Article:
Our Current Posture Reflects Our Comfort and Complacency
We’re slouching as we live in our comfortable, Western Christian culture:
- Our churches are soft, accessible, and pleasing to all our senses.
- We can easily attain Bibles, and they come in every shape, size, and color you can imagine.
- Our worship music is artfully crafted and appeals to the majority of the congregation (and if you don’t like it, you can always find a different church that offers another style).
- We’re even encouraged to make our prayer/meditation/quiet time with the Lord as appealing and inviting as possible (with the suggestion that we might skip prayer if it’s not easy or enjoyable): a favorite prayer chair, coffee/tea, lighting, quiet (or music, as you prefer).
Are we being lulled into un-Biblical expectations of comfort? When is the last time you were uncomfortable–physically or emotionally? When is the last time you were physically expressive? Were you on your knees? Were you prostrate before the Lord?
Maybe It’s Time to Make a Change
I’m no better. I have a prayer chair, a favorite pen, and a carefully-chosen journal. My biggest struggle in the mornings is getting my yorkipoo comfortable at my side before I open my Bible. But I’m learning that my quiet time with God can include a taste of communal suffering and can physically reflect my inner emotions. By physically re-posturing myself, I can offer a small sacrifice of comfort and a small expression of my heart to the Lord that helps me remain thankful and aware of His blessings in my life.
A Change in Posture Brings Us Closer to Suffering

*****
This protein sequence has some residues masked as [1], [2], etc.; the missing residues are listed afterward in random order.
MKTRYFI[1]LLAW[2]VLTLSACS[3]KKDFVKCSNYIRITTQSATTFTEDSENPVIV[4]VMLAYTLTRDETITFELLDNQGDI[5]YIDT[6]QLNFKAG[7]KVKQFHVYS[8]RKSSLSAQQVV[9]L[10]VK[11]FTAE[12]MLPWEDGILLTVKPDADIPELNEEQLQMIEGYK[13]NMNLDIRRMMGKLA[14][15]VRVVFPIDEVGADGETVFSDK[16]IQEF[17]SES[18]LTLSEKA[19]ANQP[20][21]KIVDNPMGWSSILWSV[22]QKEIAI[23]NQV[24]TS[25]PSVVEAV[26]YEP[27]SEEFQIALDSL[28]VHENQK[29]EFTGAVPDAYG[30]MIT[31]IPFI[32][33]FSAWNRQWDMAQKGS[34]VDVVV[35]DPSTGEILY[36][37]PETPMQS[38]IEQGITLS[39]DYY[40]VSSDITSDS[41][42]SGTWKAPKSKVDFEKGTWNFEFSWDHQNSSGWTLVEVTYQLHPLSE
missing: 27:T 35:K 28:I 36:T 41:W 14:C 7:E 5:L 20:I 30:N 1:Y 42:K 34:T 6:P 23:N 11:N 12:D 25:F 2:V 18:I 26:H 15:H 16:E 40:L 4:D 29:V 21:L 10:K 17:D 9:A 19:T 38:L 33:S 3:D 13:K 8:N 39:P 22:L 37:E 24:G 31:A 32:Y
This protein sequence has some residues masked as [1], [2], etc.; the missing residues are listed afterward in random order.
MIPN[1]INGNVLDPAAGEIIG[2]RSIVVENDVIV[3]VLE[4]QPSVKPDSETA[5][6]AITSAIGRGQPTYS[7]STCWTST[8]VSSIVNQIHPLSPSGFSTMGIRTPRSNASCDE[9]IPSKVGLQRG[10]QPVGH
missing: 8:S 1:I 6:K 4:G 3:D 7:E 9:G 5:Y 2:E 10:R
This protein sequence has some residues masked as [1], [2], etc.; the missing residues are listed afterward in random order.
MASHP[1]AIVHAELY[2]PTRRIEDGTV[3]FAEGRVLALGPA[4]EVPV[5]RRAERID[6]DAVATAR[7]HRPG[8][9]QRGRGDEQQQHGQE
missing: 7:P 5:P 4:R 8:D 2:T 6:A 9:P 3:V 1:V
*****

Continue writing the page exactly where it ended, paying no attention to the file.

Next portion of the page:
Jesus suffered for us. The body of Christ suffered for us. Some in the body of Christ suffer now. But here in our Western civilization, we know very little about true suffering for Christ.
Few of us will need to pray as we’re running for our lives. We don’t generally have to stagger our arrival at church to keep the authorities guessing. We aren’t asked by our pastor to hide our Bibles in order to protect fellow believers. We don’t lose our pastors in the night.
And, to some extent, how sad for us.
There’s a forging of faith in opposition, and in physical discomfort. The apostles rejoiced in joining in suffering in Jesus’ name:
“(after being flogged) they went out from the presence of the Sanhedrin, rejoicing that they were counted worthy to be treated shamefully on behalf of the Name.” (Acts 5:40-41).
I think we’re missing out on the spiritual benefits of suffering for Christ. Perhaps we should get out of our chairs, get on our knees and become aware of some physical discomfort to join with the body of Christ in suffering, if only in a very small way.
A New Posture Reflects Our Heart
There’s such a pervasive attitude of entitlement in our society, that sometimes we forget who we are in the presence of God. Our pride–our decorum–can keep us from posturing ourselves properly before the Lord in supplication, in joy, and in thanksgiving.
What if we came to the Lord like the lowly servants we are, on hands and knees? What if we were so overcome by the magnitude of what Christ did for us that it caused us to fall to our faces? What if we longed for the Lord so passionately that our arms lifted up to heaven until they grew weak? What if we were filled with so much joy that we danced through the streets naked before the Lord with no shame, just as David did? (too far?–I had to see if you were paying attention!)